Thursday, April 7, 2011

My Two Cents About the Shutdown

Maybe I should pass those two cents along to a military family... wouldn't help much... but at least I'd be doing more than Congress.

*Please note the following is personal opinion. Some will agree, others will not. And that's okay. After all, my right to speak up is part of what my husband fought for, right? This is not an "official" comment.*

For the past few days, in my head, I've been lecturing the members of Congress, our President, and pretty much everyone in charge. I've really let them have it! And now, I can't help but share my soapbox ramblings with the worldwide web. They will probably never reach the ears of those to whom they were intended... and if they did, would not illicit a change... but, hey, at this point they're worth saying anyway.

As many of you know, I'm the founder of a site dedicated to helping heroes and their loved ones cope with the aftermath of combat. One of the reasons I started this site was because, as an Army wife, I developed a heart for the people of our Armed Forces. I developed an undying, unchanging devotion to their collective good. For those of you who ask why, I will say simply this - if you have ever watched the agony and bravery that are required of our troops and families when faced by months of deployments... days that always end with an ache buried deep inside which begs to know if you'll ever see those you love again... yet always waking the next day, setting aside your feelings and carrying on for the good of your nation, for a purpose larger than your own desperate need to touch the one who holds your heart - then you, too, would share my devotion.

To my complete shame and disgust, however, those who are charged with leading and caring for these selfless men, women, and children, not only fail to share my devotion BUT are now using them as pawns. That may sound like a strong accusation to make, but here is my reasoning...

Weeks ago, members of the Senate knew that this shutdown was a possibility. Comments began surfacing in the press. Rumors began to circulate about military pay being affected. If our leaders truly cared about those in uniform, they would have made sure at this point to set aside those fears. They would have quickly and quietly passed legislation to make sure - no matter what - our military was paid. Several have argued that they did not do this because they feared people would panic... that this step would have made people think that the Senators had no confidence in coming to an agreement. I think this argument is bull sh**.

First, several weeks ago, this was barely a news story. There would have been very little said about the bill. And, IF anything was mentioned, they could have simply explained that in the interest of the safety of the men and women serving in harms way, they wanted to make sure their actions did not cause any possible concern or distraction. It would have been a win-win and the whole thing would have been forgotten by the next news cycle. But, they missed this chance.

Then, a week ago, when reports about a pending military pay shortage started hitting news outlets and the internet on an almost hourly basis, they had another opportunity to do the right thing. Did they make the choice to safeguard our troops? Nope.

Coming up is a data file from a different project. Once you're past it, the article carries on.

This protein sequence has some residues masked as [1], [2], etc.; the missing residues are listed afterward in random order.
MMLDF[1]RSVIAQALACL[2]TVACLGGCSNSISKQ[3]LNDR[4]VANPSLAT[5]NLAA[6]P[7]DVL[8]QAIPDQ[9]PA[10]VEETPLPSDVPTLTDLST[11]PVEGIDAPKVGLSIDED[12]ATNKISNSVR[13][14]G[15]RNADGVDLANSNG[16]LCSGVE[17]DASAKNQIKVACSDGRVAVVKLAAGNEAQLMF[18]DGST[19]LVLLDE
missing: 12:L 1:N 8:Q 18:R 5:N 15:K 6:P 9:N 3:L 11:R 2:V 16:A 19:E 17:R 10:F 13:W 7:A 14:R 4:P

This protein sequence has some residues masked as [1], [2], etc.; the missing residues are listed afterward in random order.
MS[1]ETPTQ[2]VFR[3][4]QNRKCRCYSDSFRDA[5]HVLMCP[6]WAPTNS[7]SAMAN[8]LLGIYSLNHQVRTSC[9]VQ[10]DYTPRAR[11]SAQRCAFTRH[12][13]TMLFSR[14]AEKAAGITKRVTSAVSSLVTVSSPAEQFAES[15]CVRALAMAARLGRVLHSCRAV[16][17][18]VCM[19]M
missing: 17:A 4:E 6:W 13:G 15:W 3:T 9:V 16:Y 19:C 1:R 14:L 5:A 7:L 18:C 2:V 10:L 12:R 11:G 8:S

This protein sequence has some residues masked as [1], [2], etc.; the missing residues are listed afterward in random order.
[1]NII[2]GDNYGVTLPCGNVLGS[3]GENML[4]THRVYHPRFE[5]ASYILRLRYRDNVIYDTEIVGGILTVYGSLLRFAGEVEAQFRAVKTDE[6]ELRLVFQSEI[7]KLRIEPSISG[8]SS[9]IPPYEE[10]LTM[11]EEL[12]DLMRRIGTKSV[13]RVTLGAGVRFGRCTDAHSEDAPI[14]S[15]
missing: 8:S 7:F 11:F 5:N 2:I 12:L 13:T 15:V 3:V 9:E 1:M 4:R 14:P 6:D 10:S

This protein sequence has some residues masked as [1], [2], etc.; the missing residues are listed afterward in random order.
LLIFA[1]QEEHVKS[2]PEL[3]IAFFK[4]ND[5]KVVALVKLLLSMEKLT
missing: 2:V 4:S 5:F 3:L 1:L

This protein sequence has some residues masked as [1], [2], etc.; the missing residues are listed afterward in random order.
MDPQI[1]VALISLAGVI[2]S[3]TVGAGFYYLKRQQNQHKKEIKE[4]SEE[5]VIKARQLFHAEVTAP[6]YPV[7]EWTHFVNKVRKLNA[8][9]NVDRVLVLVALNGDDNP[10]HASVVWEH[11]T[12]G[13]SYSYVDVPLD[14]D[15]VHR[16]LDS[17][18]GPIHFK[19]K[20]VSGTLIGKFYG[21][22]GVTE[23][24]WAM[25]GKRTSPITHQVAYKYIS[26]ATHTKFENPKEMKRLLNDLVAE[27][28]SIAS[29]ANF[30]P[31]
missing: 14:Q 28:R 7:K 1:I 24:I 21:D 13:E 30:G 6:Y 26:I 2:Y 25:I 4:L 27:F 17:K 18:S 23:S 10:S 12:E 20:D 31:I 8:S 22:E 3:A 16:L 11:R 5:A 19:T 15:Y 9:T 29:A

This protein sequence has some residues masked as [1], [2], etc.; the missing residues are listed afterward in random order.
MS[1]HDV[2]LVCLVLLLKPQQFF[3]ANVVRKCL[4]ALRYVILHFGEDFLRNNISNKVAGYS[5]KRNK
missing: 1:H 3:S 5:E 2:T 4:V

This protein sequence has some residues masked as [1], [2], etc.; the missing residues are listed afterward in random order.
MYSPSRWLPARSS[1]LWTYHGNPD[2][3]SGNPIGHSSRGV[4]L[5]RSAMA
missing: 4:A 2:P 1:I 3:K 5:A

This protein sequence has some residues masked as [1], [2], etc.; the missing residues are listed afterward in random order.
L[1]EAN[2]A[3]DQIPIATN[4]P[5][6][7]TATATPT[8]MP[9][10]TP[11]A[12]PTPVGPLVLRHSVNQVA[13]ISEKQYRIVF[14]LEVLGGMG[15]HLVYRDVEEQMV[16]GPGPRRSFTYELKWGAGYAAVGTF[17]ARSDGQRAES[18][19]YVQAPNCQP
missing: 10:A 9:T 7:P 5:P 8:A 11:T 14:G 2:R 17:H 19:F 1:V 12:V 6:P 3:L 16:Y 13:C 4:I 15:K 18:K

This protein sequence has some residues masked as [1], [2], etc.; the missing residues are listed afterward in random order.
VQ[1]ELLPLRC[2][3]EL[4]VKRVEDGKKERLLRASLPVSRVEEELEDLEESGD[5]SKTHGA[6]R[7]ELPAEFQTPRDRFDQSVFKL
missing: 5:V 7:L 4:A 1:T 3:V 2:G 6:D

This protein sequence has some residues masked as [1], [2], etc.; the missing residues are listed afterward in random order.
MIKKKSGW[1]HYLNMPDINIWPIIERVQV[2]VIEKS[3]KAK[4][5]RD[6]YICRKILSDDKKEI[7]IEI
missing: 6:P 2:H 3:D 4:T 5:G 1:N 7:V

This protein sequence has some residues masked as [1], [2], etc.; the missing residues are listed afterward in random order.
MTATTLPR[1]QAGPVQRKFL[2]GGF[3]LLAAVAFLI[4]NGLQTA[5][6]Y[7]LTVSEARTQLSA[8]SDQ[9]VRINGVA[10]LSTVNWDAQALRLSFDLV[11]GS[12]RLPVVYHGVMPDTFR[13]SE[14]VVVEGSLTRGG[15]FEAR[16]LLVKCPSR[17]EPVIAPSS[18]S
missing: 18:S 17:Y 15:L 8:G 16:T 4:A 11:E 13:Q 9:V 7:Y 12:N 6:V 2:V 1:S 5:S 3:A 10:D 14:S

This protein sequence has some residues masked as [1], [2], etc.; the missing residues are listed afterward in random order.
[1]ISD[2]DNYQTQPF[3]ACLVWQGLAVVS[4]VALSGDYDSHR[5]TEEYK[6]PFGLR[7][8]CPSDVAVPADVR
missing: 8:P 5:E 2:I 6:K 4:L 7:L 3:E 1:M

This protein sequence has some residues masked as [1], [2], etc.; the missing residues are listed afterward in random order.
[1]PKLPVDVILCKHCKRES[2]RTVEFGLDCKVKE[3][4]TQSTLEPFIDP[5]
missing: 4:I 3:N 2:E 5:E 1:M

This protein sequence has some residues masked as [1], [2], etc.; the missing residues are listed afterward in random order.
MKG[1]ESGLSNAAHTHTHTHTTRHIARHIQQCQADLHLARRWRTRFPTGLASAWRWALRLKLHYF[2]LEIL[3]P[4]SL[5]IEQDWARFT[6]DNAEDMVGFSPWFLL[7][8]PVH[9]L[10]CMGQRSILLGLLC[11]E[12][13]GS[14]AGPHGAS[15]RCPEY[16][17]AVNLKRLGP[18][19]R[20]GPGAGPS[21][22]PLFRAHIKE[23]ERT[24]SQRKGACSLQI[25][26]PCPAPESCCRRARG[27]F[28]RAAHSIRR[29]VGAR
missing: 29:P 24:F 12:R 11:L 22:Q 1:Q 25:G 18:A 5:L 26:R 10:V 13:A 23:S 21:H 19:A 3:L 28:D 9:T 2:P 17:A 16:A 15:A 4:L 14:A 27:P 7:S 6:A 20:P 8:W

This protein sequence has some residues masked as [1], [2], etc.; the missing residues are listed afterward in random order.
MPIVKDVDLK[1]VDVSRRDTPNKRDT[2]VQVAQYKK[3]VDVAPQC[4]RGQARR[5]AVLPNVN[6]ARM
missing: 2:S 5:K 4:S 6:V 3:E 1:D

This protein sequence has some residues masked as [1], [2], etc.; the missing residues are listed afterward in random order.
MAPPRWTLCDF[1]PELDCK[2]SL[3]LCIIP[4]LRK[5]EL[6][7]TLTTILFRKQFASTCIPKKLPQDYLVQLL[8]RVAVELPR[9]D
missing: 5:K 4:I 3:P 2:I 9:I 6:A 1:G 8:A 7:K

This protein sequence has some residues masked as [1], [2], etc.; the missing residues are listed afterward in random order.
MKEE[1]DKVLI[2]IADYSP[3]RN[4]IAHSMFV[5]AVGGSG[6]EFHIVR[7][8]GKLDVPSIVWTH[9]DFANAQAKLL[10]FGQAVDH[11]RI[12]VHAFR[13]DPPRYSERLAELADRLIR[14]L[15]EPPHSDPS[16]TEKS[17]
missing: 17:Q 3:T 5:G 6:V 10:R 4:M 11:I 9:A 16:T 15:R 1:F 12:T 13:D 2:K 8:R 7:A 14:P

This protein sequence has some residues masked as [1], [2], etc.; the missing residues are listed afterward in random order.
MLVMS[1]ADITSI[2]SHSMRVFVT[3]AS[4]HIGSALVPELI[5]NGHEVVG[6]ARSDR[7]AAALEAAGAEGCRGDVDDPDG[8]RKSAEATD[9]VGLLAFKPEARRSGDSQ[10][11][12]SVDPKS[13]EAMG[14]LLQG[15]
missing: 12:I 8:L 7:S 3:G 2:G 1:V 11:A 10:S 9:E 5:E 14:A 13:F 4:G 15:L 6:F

Then, finally, yesterday someone comes to their senses and introduces a bill to protect military pay no matter what happens. Now, at this point, let me say I realize the lawmaking process has required steps... and each of those steps takes time. But, let's face it, we also know that if a group has enough power (say a group made up of the leaders of the United States), if they really wanted to quickly get something through and get back to figuring out the issues surrounding the shutdown, they could. At least they could if they weren't too busy having a pissing contest.

So, now here we are. It's one hour before midnight in Washington, DC. It's 0600 (also known as 6:00am) in Baghdad. While politicians continue playing games, there's a soldier getting ready to go on patrol. His mind should be focused solely on his mission... watching for snipers... scanning for possible IED's. His only thought should be staying alive until the end of the day so that the family waiting with a stone of worry in their stomach (the same one that's been there for all of the month's since he left) doesn't wake up to a casualty officer at their door. But, instead, thanks to our great leaders, he's also worrying about how his wife is going to pay their bills next week... about how his children will have enough food on the table... about whether or not this will further strain his already hanging-by-a-thread-from-too-many-deployments marriage.

So thanks Mr. President. Thank you U.S. Congress. Thank you for using those whose lifeblood pays for your freedom as pawns in your political battle. Thanks for not putting them first. Thanks for adding to their (already over the top) stress. Thanks for giving our heroes reason to worry. Thanks for playing games... for not working together... for screwing up again, but this time in a way that could cost lives. Thanks. Thanks for nothing.

1 comment:

  1. You can sign me a very disappointed viet vet--Michael J. Cloud!